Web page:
Published in April 2016 issue of Prospect Magazine
Tipped to win the Nobel Prize for Literature, Ismail Kadare, the Albanian novelist, shares with past winners a background of life in a repressive regime—in his case the dictatorship of Enver Hoxha, under which Kadare’s fiction tended by necessity towards allegory. Although he defected in 1990, just before the collapse of Communist rule five years after Hoxha’s death, riddling indirection remains his favoured mode.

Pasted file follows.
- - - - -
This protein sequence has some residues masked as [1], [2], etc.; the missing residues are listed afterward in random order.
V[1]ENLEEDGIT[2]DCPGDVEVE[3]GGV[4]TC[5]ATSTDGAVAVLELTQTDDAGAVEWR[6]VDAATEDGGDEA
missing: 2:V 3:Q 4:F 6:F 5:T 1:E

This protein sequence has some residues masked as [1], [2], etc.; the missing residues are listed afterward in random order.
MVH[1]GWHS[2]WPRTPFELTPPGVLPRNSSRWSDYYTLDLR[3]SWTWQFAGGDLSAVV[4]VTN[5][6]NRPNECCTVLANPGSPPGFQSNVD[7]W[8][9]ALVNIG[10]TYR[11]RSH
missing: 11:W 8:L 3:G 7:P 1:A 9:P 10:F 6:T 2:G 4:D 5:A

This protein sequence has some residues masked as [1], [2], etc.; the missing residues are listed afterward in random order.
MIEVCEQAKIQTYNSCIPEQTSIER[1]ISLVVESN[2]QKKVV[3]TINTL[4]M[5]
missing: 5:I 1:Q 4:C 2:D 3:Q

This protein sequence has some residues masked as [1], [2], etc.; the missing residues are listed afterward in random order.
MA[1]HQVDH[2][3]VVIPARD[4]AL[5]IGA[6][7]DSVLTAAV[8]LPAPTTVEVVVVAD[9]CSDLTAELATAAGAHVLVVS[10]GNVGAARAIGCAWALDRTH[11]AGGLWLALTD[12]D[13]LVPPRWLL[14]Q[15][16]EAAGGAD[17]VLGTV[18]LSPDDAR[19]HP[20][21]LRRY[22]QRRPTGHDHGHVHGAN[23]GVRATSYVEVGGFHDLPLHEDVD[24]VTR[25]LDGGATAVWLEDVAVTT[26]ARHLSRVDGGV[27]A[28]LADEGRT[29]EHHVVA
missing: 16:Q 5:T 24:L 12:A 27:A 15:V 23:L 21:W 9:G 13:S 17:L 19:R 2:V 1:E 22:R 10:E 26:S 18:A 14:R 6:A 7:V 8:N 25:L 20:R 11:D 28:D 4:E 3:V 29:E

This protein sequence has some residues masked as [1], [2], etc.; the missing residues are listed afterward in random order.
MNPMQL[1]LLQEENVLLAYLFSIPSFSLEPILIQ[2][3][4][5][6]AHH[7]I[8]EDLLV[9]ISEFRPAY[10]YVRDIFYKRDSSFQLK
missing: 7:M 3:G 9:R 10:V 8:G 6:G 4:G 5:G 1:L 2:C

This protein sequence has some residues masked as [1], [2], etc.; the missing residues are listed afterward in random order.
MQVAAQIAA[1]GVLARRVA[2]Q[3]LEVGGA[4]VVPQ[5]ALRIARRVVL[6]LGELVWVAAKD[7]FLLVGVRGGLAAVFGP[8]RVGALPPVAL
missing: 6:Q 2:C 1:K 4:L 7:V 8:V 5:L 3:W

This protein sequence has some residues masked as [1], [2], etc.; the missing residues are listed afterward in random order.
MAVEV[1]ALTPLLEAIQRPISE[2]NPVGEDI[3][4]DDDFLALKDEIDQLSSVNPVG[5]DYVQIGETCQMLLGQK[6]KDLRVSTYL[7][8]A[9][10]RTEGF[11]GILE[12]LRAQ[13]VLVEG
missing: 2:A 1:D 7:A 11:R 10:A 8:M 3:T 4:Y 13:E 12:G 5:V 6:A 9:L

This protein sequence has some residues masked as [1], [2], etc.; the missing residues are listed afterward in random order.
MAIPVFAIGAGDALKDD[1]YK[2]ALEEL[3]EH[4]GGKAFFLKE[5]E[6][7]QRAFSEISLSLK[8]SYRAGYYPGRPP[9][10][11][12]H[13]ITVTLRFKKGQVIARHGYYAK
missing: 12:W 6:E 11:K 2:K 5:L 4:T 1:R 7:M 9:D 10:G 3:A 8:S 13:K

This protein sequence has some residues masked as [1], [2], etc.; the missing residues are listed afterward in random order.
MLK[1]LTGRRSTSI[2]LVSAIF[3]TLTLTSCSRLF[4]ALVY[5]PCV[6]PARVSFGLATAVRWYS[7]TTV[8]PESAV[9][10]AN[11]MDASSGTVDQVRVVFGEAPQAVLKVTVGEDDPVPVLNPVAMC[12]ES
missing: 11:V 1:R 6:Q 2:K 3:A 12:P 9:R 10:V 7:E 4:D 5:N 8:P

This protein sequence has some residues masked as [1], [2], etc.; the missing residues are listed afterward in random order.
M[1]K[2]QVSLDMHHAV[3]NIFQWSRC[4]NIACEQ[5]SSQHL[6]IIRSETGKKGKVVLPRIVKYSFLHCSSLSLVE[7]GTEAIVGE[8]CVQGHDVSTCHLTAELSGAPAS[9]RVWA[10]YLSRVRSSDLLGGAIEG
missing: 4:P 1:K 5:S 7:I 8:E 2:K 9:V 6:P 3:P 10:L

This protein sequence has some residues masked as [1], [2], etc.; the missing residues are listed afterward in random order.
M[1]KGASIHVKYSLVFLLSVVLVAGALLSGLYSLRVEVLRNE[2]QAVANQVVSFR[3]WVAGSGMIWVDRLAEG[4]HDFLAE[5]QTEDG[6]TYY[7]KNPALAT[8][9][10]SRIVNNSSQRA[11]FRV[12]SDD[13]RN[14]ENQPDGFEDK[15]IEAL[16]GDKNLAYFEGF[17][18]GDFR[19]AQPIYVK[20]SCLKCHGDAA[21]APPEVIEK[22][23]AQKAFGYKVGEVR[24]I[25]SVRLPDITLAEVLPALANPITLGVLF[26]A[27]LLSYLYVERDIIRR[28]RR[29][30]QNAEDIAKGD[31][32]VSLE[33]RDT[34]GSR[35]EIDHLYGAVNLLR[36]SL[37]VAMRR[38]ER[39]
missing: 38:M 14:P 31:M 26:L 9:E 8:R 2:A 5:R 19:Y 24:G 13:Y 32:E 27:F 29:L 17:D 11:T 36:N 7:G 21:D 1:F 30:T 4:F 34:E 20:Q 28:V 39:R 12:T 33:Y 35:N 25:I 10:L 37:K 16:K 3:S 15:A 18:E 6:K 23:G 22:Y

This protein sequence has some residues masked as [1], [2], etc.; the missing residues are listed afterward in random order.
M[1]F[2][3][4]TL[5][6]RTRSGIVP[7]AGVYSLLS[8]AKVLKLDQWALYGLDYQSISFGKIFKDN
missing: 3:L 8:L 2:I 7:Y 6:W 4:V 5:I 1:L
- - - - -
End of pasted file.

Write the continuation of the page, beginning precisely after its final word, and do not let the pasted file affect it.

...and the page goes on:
His latest novel to appear in English is dedicated to “the young Albanian women who… spent their youth in internal exile.” It follows a writer in Tirana summoned for questioning late in the Hoxha era. He’s unsure if it’s because of his new play or because the young student he’s been sleeping with has vanished—he doesn’t expect to learn that the student was acting as a surrogate lover for a schoolfriend, Linda, forced to live under curfew in the provinces on account of her link to Albania’s ousted royal family.